One-year extension to regional sugar import curbs
27 February 2014, 19:06
Nairobi - The country has been granted a one-year extension to limits on sugar imports from regional trade bloc COMESA to enable the country to complete reforms that will make its sugar industry competitive, a official said on Thursday.
East Africa's largest economy had been expected to open up fully its market to imports from the Common Market for Eastern and Southern Africa (COMESA) states after more than a decade of being allowed to protect its sugar farmers with high tariffs.
Industry regulator Kenya Sugar Board (KSB) estimates the cost of producing a tonne of sugar at about $570 in western Kenya. The cost is $240 to $290 in producers such as Egypt.
"Kenya was successfully granted a one-year extension on sugar import safeguards by COMESA," Karanja Kibicho, principal secretary at the Foreign Ministry, said after a COMESA meeting in the Democratic Republic of Congo this week.
The tariffs were scheduled to fall to zero in March, but Kenya sought an extension until 2015, giving more time for it to improve infrastructure and carry out other reforms.
COMESA also voiced concerns about European Union plans to abolish an internal sugar quota in September 2017, saying it would hurt COMESA exporting states, Congolese Foreign Minister Raymond Tshibanda said. It called for a delay until September 2020 and requested help to modernise the industry in COMESA.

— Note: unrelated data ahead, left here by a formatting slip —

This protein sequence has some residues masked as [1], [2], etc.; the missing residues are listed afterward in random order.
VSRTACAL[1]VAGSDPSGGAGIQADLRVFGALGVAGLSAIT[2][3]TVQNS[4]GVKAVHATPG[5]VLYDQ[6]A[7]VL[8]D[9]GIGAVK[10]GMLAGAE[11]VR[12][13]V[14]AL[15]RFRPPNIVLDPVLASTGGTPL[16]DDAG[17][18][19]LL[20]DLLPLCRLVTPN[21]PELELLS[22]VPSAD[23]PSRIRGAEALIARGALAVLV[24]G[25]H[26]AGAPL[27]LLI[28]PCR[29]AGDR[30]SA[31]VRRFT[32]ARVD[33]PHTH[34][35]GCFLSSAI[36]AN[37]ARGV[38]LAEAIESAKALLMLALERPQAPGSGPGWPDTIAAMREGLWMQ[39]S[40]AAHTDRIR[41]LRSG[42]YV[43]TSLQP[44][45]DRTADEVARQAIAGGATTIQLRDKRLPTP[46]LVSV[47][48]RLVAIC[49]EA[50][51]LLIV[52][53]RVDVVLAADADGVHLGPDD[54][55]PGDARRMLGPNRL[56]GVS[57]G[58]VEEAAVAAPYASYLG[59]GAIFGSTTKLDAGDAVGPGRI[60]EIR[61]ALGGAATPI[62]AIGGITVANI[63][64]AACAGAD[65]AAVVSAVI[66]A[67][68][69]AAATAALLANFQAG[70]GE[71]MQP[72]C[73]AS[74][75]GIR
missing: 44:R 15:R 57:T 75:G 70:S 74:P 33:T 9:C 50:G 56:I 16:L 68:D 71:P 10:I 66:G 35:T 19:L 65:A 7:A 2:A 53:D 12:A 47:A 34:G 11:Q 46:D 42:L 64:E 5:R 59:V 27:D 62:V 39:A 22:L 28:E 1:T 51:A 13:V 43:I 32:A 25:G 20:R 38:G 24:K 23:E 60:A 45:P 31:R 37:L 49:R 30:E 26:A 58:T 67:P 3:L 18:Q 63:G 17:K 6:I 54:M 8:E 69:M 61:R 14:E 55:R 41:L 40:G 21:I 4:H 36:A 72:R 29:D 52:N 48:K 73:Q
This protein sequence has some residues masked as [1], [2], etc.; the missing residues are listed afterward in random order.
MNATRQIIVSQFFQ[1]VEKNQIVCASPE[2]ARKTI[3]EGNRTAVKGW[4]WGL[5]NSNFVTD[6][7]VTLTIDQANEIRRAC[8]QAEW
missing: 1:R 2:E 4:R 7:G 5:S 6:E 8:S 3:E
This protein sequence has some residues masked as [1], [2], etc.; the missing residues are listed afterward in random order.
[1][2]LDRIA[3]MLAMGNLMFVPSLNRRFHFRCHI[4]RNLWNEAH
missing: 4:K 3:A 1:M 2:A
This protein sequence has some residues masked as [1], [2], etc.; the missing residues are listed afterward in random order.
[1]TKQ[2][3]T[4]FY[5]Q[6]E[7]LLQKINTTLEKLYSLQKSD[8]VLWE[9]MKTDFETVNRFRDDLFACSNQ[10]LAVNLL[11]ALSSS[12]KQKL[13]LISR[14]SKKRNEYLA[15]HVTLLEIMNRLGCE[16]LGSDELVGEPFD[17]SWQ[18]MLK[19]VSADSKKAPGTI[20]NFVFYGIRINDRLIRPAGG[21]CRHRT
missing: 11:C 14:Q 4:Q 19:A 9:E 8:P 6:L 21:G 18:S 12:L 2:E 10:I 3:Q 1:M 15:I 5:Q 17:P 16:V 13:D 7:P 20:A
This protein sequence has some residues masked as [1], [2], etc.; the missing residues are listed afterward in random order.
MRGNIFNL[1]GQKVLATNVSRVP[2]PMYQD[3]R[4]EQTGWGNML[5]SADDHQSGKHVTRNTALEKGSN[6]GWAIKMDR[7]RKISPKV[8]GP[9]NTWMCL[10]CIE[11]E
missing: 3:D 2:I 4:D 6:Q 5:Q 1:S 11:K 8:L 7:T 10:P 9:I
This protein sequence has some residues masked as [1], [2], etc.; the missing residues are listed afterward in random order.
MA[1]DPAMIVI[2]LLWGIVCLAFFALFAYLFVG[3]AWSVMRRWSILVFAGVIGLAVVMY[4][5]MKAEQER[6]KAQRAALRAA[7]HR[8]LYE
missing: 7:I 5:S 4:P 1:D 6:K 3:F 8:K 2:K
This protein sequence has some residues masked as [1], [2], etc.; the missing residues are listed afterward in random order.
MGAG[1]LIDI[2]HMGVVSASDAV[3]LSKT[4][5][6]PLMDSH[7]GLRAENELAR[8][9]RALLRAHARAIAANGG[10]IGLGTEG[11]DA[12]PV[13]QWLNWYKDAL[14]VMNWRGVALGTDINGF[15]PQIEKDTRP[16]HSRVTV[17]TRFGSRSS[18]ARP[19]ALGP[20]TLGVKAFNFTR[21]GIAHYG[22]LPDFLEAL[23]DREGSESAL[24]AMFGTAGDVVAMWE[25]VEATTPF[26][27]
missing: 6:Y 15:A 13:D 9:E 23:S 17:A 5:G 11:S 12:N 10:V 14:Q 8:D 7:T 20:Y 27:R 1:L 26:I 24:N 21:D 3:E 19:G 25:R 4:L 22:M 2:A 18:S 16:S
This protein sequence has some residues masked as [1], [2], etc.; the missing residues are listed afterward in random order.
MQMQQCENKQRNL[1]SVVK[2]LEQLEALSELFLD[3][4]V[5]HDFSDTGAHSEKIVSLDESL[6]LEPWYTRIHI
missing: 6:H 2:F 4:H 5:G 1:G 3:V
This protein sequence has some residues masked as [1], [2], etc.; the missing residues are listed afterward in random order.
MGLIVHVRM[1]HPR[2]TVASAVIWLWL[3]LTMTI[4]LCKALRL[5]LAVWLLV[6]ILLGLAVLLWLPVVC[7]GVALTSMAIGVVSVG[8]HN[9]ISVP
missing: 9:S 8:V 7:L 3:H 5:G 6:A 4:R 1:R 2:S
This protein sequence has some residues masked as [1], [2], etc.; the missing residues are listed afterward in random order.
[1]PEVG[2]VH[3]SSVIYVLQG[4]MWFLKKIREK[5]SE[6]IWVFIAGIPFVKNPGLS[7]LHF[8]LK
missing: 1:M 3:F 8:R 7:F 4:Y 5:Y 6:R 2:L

Kenya's raw sugar production is expected to climb 17 percent to 700,000 tonnes in 2014, buoyed by higher cane supplies and more factory capacity. It has an annual sugar deficit of around 200,000 tonnes, usually filled by regional producers.
"A year is short in terms of effecting comprehensive reforms but it is better than nothing," Peter Kebati, chief executive of the country's largest miller Mumias Sugar said, adding that roads and energy supplies had to be improved.
"We also need to address illegal consignments of sugar that come into the country from outside the COMESA bloc and give incentives to those who have already diversified to other competitive products other than sugar," he said.
Kenya plans to privatise five sugar factories to reduce inefficiency before the end of the COMESA trade safeguards.
KSB said Kenya produced a record 600,179 tonnes of sugar in 2013, up from a revised 502,563 tonnes the previous year.
Kenya has an installed factory capacity of 30,109 tonnes of cane per day and expects 3,000 tonnes to be added when a plant under construction near the port city of Mombasa starts operations. The factory - Kwale International Sugar Company - is 25 percent owned by Mauritius' Omnicane.